How the Fantasy Farm Tales children’s books are making a positive difference

If you have found yourself here reading this article then there’s a good chance you are a big lover of all animals. As an animal communicator I understand how we can live better lives with animals, whether they are pets of wild animals. Teaching children about compassion with animals is very important as they are the next generation, so a whole lot depends on them having a deeper understanding of our furry friends. Thankfully there are people out there who are dedicating their time to this, and I was fortunate to come across Susan Keefe the other day who is taking a very creative approach to it. Read the interview to find out how Susan is bringing awareness to the younger generation, and helping animal shelters out at the same time…

Susan can you describe how your love of animals came about?

Susan KeefeAll my life I have loved all animals, and have been lucky enough to live in the country. My family always had pets, I loved walking our Labrador Kim, and adored horses. My dream of owning one was finally fulfilled aged 14. My brother and I spent hours over the fields watching wildlife and this is something I enjoy doing now with our Border Collie Toby.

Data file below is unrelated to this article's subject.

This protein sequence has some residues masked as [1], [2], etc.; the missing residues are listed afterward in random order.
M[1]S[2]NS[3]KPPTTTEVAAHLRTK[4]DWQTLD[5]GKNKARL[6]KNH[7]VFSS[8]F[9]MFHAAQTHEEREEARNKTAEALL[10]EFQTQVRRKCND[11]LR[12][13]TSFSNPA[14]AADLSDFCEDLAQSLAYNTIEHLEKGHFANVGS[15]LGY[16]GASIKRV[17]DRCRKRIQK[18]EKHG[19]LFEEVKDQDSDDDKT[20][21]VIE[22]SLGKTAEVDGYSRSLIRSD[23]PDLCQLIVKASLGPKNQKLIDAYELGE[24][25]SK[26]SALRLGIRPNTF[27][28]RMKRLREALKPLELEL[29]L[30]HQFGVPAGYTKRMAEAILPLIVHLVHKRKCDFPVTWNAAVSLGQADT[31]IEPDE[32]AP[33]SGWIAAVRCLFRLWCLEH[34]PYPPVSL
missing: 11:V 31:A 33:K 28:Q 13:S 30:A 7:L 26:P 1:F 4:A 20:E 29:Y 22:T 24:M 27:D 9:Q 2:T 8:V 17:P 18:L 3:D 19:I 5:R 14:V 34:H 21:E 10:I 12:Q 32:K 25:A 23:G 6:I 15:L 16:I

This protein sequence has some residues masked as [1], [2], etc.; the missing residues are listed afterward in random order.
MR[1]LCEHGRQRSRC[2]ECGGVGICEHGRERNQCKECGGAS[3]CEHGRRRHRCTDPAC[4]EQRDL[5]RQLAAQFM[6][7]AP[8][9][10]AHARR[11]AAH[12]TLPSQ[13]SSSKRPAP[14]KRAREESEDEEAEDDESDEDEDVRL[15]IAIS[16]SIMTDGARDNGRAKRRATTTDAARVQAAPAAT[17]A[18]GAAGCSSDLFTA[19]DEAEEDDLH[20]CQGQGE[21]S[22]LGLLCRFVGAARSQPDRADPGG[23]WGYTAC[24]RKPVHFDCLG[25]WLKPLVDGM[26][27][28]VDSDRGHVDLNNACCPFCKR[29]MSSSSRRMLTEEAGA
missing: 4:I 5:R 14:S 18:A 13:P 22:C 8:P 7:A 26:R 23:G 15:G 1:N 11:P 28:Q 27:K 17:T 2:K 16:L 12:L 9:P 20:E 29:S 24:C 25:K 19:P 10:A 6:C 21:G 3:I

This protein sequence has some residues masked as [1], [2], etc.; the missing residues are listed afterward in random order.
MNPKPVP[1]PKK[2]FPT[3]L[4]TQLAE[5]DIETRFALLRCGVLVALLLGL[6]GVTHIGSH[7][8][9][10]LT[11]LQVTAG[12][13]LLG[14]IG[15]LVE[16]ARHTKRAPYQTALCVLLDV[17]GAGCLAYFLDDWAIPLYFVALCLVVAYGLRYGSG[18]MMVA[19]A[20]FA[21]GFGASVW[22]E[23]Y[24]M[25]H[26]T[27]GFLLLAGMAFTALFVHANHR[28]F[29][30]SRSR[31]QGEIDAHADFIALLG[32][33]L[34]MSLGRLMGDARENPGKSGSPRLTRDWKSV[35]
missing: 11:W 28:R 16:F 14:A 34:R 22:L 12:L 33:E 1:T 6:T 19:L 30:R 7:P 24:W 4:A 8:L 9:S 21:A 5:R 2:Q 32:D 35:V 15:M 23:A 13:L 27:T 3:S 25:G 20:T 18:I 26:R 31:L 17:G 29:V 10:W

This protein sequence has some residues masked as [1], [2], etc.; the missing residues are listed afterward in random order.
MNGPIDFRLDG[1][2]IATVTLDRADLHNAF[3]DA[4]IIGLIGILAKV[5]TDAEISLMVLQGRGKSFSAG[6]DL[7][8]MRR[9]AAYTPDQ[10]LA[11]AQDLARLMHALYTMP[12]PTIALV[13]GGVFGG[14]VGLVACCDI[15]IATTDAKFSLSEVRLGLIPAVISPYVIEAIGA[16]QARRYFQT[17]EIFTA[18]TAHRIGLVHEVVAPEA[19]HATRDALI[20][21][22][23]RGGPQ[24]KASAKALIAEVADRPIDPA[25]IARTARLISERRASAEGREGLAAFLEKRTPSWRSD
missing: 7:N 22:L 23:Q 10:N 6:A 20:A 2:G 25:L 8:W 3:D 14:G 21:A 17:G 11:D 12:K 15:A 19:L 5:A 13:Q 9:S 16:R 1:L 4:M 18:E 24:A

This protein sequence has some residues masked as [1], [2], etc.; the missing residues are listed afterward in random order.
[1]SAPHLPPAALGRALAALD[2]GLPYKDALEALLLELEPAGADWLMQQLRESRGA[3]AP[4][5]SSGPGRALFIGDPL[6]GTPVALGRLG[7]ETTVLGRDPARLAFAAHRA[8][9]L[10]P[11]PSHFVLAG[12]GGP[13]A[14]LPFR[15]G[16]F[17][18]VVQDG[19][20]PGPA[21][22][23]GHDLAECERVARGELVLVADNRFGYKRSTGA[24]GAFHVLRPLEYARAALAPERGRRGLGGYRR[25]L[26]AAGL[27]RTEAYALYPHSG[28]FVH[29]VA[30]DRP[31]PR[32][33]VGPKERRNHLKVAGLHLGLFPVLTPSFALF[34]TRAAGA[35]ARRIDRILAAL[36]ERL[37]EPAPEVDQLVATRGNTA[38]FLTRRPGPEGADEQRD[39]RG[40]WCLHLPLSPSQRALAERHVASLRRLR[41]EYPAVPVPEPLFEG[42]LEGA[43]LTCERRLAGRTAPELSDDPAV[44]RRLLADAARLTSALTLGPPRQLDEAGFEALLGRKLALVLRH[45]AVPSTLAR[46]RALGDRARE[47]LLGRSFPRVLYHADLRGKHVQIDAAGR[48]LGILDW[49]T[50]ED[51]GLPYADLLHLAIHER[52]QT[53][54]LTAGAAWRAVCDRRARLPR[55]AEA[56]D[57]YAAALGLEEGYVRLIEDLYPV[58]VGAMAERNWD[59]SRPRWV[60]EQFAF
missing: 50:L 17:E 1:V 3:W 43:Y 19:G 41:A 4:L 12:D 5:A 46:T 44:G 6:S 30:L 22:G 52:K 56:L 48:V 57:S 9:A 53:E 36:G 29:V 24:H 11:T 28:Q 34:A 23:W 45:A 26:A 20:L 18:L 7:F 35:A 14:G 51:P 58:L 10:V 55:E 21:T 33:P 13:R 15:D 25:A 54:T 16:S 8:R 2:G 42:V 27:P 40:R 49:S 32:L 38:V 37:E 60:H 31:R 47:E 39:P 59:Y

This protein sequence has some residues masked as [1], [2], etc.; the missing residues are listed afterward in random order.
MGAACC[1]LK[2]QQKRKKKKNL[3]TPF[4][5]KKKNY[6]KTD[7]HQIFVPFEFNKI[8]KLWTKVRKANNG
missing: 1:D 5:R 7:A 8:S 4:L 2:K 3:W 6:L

My paternal Granddad William Spore was a real countryman and from an early age I can remember walking round the field with him learning about squirrel’s dreys, where to find ducks eggs, and how to recognise various birds and wild animals.

Would you call yourself an animal communicator?

Yes I would, in fact I have always been one. Some may call me nutty but I have always talked to my animals, and any animals and birds I meet. I believe they understand us. We live in a very quiet spot in the middle of the countryside and my husband actually switches off most of the time because I talk to the animals as if they are humans. Animals after all only know packs, herds, flocks so they naturally want to be part of your life. We always joke that wherever I go my husband always knows because I have the three cats, and Toby following me and my horse Marine is always looking the direction I have headed. It is wonderful to have such a close interaction with them.